Didn't we all grow up with the vowel learning verse, "A, E, I, O, U and sometimes Y and W"?
I heard it through the grapevine that now children are taught that the vowels are: A,E,I,O and U. We all know every word in the English language is supposed to contain at least one vowel. So, I'm wondering how the teachers are explaining words like: THY, MY, SLY, SHY, BY, CRY, FLY, HYMN and GYM.
As for the W vowel, the only words I know are Welsh in derivation and aren't exactly mainstream words: CWM (a drinking cup) and CRWTH (a stringed instrument). "W", as a diphthong vowel (meaning it combines with another vowel to form a sound), is common in our language in words such as BROWN, COW, DOWN and WOW.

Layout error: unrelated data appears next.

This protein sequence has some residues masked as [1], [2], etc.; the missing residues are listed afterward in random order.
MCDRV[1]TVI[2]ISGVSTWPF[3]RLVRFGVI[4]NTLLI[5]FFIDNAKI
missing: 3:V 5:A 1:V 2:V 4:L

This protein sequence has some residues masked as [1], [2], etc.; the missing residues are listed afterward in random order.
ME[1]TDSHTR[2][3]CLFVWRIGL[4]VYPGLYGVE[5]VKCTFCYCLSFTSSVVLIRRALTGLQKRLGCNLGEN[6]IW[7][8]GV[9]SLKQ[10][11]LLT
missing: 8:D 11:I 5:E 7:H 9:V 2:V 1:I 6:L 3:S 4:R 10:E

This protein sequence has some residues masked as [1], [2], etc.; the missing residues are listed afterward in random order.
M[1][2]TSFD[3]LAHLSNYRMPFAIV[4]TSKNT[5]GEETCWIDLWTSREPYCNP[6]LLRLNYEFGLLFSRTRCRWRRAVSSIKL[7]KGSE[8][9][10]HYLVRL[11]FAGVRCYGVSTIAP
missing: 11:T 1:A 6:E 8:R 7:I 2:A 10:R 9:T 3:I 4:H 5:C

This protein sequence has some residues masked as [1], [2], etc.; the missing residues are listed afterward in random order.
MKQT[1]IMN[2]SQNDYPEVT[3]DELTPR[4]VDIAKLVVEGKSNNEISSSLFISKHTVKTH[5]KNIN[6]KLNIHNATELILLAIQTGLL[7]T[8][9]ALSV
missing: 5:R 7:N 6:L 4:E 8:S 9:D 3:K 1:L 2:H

The only complication that arises is that the game of Scrabble considers certain sounds as words: PFFT, PSST, SHH, TSK and BRR as acceptable "words" containing no vowels. So the question remains, who are you going to believe? ...that fifty-year-old grammarian who whacked the back of your knuckles until you memorized every grammar rule in the book or Milton Bradley? Personally, I'm sticking with Mrs. Horn.